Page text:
countries are any more important, but entire regions are becoming
more important for China.  This is a huge departure from a
single, bilateral country-based approach towards corridor
development.  If you look at Africa corridors, the map on the
right [Fig. 2], we see right now as we speak today, there are
around 33 different corridors that have either been developed, or
are under development, or are thought out and need to be
developed.  Corridors do nothing else than combine two different
areas, and by doing so also creating a development initiative, a
development paradigm.
Let’s go to East Africa.  So now, this is Africa; I’m aware
that the plans for these things have been in the drawer for a
long time.  We know also that a lot of American research
institutes played a very good role in creating those plans in the
’50s and ’60s, especially in Ethiopia.  The Grand Renaissance Dam
that is being built in Ethiopia, goes back to American scientists
that have been creating those ideas in the ’60s.  It’s being
built already now.  So, a lot of ideas in East Africa have been
already on the table for decades, but no one was able or willing
to pay for it.  But now a lot of money is coming out of China, so
these infrastructure — and how this can change the life of the
people is easily described.  The transportation of cargo from the
Djibouti port to Addis Ababa used to take three days.  Now, with
the train, it’s already 10 hours.  So now we can imagine what
kind of economic activity will happen to this one corridor
development, or one infrastructure within this community. [end
video]

ROSS:  I just wanted to read another short excerpt from
Alexander Demissie.  Towards the end of his presentation, he
said, “The problem as I see it, is that the traditional partners
are still in the old paradigm of thinking.  They still think with
traditional assumptions.  Africa is seen as an aid-dependent
continent; not a continent full of opportunities.  It is still
seen with the wrong mindset.  This is one of the biggest
problems, and it has to change.”
So, I think our report does a very thorough job of
addressing the whole gamut of issues here.  What the historical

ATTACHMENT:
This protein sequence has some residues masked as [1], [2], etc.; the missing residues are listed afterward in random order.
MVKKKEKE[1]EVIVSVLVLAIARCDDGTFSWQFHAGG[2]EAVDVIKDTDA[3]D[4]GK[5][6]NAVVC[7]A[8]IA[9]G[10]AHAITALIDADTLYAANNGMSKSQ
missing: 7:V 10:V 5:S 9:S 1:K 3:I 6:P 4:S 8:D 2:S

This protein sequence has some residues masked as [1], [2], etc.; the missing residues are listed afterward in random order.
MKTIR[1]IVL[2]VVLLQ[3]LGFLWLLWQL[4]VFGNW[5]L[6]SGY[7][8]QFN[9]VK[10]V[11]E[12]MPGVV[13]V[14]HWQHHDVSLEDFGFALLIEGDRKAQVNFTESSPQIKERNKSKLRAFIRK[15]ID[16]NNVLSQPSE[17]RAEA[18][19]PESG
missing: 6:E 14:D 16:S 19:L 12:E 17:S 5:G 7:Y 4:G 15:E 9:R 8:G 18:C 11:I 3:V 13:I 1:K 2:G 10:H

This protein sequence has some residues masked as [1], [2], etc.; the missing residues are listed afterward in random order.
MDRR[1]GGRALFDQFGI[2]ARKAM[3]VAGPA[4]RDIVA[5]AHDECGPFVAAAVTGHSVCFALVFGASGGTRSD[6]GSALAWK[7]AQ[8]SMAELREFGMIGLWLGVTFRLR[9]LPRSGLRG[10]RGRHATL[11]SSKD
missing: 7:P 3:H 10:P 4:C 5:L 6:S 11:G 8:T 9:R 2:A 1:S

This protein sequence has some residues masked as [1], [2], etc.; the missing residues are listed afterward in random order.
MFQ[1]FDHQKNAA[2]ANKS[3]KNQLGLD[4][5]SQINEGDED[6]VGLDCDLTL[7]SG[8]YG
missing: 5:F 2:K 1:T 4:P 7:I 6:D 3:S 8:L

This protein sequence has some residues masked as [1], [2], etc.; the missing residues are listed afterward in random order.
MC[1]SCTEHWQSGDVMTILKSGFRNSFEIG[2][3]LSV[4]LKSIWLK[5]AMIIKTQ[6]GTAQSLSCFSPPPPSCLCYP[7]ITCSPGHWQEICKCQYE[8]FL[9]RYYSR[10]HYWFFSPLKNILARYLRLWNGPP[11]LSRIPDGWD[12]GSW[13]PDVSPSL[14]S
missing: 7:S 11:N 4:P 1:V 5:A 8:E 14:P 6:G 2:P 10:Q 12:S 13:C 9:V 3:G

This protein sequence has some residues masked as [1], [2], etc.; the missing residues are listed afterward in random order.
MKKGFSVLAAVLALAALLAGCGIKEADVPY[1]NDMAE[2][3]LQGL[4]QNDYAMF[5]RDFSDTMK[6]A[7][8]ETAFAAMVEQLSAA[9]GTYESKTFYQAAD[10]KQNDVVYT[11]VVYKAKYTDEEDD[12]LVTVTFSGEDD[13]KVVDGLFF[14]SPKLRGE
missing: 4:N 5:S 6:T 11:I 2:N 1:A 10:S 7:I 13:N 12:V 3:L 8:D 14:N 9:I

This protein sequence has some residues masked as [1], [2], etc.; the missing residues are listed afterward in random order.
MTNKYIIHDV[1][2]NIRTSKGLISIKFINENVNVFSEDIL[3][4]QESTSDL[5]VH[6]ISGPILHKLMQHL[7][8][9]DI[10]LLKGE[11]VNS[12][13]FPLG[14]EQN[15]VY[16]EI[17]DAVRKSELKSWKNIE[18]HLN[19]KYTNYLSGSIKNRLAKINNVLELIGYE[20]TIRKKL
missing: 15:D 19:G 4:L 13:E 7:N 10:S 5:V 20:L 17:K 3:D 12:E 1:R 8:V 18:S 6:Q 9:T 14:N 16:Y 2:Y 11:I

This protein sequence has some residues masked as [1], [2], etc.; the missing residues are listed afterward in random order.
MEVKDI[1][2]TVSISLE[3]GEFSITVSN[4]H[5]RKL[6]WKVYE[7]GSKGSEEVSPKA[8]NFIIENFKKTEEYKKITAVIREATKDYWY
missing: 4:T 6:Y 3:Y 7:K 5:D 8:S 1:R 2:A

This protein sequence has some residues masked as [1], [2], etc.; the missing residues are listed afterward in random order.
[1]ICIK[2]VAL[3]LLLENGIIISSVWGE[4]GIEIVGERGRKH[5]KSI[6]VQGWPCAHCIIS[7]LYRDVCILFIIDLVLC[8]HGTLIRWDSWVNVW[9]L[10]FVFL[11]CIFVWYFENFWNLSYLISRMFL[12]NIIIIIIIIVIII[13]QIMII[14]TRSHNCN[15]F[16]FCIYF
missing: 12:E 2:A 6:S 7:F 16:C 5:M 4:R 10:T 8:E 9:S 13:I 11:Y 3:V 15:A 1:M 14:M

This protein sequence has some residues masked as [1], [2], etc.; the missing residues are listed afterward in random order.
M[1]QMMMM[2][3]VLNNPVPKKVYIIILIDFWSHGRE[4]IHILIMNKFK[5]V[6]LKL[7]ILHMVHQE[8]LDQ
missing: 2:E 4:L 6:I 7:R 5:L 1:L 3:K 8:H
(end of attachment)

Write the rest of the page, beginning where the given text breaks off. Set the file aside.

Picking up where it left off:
errors have been, or not errors, but cruelties or injustices that
have occurred towards Africa, towards Southwest Asia with the use
of geopolitics, with the use of looting rather than development.
As well as what some of the ideas are today that hold back the
potential for development.  The ways that environmentalism is
used; the ways that there shouldn’t be any net growth of the
human species are used.  This is the basis, for example, for the
World Bank refusing any loans to coal or to large hydro plants.
But you’re not going to develop a continent with solar panels, as
much as Obama might have wanted to have done that.
The other issues are in regards to economics.  That there is
this prevailing and totally wrong view about economics that looks
for financial returns as being the metric; as opposed to going
beyond GDP and saying how are we changing life expectancies?  How
are we changing productive potential?  What’s the long-term value
of helping a nation to develop in a partnership?  This is the
sort of thing.  So, the report goes through all of this; it goes
through what the specific projects are that are needed.  It goes
through something that’s very important for policymakers — how
to finance it.  How the hopes of trying to get investment, of
trying to get loans from private banks for these big projects;
it’s simply not going to fly.  The use of national banking, as
China has done both domestically as well as with its ExIm Bank
with these two large rail projects in Africa in particular in
Kenya and the Addis Ababa to Djibouti railroad.